1. In the Matching Policy Screen:

  • Create rule for matching by Customer Name

    • Click icon to Create a matching rule ( ) and give a name (e.g. Match By Customer Name). In this example, we would like to identify related customer by assuming that customer which has similar/same name belong to the same organization (This is a simplified example to illustrate the capability, in reality, you would use many more domains to achieve the goal-- more about using multiple domains for matching rules later).

    • Click Add a new domain element icon to add domain for the matching policy. Specify weight = 100% (more about this later).

    • Click Start button to test your rule.

    • Note :

      • When performing matching, DQS automatically applies all domain definition in the Knowledge Base. As we are using an existing Knowledge Base which includes term definition for "co" as the same as "Company", DQS uses it to match "Consolidate Co Ltd" and "Consolidation Company Ltd". If you start with a new Knowledge Base or do not have the term based relation defined for CustomerName matching, then the 2 records will not be matched.

  • Create rule for matching by City and State

    • Click the icon to Create a matching rule again to create a second rule and give a name (e.g. Match by City State). In this example, we would like to identify duplicate customer recording assuming that a customer has only 1 store for a given city in the same state (It is not a realistic example, but you can imagine extending this to an address where if two businesses records have the same address, then the records could be a duplicate).

    • Click Add a new domain element icon to add domain to the matching policy. Click down arrow next to the domain name and from the drop down, select City domain.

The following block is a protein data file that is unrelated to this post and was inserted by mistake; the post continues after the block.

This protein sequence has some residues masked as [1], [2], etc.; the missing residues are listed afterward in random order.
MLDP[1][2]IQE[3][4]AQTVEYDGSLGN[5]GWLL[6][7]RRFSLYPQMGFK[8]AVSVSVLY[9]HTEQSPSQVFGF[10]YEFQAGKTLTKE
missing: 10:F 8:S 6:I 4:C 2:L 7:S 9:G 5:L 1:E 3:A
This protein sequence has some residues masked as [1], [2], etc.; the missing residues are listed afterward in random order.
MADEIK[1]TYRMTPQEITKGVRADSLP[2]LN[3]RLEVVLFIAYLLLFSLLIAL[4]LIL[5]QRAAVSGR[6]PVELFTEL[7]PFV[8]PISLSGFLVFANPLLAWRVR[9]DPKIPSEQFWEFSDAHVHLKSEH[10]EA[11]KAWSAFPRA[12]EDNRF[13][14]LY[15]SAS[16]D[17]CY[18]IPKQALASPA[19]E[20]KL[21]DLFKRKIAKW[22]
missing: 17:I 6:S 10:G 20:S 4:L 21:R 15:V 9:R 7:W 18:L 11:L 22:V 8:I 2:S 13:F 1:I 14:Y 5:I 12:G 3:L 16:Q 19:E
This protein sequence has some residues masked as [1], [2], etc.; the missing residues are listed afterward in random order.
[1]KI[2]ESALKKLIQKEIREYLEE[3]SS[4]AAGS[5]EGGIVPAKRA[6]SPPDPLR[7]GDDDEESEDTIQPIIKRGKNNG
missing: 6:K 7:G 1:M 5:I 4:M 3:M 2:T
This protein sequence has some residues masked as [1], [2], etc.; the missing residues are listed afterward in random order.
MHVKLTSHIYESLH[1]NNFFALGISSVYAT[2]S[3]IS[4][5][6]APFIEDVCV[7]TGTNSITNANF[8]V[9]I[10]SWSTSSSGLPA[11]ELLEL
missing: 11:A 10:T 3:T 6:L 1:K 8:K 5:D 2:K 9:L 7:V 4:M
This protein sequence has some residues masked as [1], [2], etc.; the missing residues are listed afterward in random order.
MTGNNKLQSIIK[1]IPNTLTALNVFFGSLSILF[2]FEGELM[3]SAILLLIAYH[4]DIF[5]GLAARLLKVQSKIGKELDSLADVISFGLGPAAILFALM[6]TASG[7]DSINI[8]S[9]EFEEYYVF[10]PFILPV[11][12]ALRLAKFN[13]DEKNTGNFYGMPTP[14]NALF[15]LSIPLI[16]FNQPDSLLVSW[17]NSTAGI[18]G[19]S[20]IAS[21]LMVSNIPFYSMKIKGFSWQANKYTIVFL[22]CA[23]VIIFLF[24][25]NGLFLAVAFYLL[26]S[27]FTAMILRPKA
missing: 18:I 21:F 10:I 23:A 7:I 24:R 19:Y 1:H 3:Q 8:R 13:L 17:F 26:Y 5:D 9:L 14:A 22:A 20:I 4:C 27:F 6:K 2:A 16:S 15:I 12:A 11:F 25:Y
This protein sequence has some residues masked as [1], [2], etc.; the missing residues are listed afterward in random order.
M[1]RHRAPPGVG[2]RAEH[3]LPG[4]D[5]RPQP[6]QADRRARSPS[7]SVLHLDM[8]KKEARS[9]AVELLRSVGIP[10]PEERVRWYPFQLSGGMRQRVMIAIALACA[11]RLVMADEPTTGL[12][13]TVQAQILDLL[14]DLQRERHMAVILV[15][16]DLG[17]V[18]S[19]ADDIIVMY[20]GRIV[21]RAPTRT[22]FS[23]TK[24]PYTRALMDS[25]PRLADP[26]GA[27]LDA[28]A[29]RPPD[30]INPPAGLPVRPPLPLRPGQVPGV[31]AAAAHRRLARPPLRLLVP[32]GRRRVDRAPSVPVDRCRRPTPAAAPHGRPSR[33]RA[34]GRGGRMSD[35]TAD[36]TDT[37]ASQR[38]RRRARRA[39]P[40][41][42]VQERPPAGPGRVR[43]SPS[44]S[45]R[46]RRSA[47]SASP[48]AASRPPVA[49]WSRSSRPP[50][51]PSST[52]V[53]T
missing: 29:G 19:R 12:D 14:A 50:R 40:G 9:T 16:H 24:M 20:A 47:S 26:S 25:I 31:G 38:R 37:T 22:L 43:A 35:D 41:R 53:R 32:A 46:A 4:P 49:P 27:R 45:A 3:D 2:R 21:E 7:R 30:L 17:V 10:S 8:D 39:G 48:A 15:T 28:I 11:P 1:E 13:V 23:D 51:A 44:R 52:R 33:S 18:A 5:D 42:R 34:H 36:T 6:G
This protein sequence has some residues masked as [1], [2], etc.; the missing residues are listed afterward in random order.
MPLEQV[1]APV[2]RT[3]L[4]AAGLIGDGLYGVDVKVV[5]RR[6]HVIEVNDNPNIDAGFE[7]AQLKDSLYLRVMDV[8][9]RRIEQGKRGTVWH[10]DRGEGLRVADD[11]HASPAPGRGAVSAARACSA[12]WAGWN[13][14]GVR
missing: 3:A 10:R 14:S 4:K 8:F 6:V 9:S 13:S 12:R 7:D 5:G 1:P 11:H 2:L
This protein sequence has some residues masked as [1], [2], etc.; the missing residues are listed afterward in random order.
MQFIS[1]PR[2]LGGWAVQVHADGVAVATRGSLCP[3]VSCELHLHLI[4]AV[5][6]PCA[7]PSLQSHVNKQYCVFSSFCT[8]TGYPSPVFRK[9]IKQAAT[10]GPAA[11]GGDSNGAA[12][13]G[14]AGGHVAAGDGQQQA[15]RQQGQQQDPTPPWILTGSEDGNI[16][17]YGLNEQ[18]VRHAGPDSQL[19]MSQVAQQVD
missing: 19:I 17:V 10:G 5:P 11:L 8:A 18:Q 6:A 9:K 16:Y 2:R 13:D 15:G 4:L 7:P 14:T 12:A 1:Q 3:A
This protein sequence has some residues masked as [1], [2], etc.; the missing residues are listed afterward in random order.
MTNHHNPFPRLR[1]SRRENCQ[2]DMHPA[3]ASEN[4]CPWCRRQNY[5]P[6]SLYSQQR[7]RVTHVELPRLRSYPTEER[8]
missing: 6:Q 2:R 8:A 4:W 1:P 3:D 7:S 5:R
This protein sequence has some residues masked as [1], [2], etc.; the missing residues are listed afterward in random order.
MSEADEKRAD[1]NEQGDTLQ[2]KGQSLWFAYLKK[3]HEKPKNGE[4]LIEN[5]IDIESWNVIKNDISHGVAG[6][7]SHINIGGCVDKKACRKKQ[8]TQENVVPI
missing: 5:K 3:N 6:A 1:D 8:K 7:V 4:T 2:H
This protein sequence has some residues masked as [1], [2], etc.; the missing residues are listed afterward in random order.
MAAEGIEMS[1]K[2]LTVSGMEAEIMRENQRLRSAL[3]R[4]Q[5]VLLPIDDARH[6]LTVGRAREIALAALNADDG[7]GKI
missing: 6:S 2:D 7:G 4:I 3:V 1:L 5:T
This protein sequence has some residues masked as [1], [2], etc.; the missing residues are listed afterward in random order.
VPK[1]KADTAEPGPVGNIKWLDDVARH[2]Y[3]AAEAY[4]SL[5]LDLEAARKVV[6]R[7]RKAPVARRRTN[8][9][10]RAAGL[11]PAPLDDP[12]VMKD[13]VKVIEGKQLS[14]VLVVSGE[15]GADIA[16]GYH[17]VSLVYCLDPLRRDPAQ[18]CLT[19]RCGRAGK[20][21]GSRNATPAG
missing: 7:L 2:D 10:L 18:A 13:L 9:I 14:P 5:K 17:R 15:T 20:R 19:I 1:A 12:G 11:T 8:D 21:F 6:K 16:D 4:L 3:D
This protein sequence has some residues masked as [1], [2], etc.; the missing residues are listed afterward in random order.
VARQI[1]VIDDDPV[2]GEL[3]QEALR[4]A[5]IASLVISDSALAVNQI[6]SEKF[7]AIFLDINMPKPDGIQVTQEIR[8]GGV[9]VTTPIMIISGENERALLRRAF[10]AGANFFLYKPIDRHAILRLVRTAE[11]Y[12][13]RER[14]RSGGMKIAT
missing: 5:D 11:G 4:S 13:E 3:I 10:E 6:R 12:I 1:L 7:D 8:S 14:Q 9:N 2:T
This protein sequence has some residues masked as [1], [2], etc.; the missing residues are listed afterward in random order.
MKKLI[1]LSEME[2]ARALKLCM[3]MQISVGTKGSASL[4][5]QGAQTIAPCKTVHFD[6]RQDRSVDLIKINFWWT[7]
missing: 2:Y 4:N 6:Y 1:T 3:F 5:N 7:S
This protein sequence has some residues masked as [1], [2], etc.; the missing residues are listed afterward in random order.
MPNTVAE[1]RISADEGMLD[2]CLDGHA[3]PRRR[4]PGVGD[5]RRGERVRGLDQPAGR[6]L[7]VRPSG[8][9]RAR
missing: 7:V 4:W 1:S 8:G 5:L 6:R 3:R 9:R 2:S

• Click Add a new domain element icon again to add the second domain, and select State from the drop down. When you have more than 1 domain in your rule, you will need to distribute weight across the domains. DQS will calculate matching score for each domain then use the weight to calculate overall matching score for the rule.  For our example, you can distribute equal weight (50-50) across the 2 domains. Click Start button to test your rule.

    • Note :

      • As the case of the CustomerName, DQS use the domain value definition in the city and state for matching purposes. As "LA" was defined as synonym for "Los Angeles", DQS match the 2 records as 100% match

      • In the rule editor, you can also specify how the matching should be performed: similar (which we have been using in our example) or exact.  The exact matching requires the value to be identical. This is typically used when you want to match things such as BirthDate or Identifier (e.g. SSN, CustomerID, etc.). If you have domains that can use exact matching, it is recommended that you mark it as prerequisite to improve performance. In order to match records from a dataset, DQS compare a record with all others, specifying prerequisite, effectively partition your dataset base on the value of the column. This may significantly improve performance.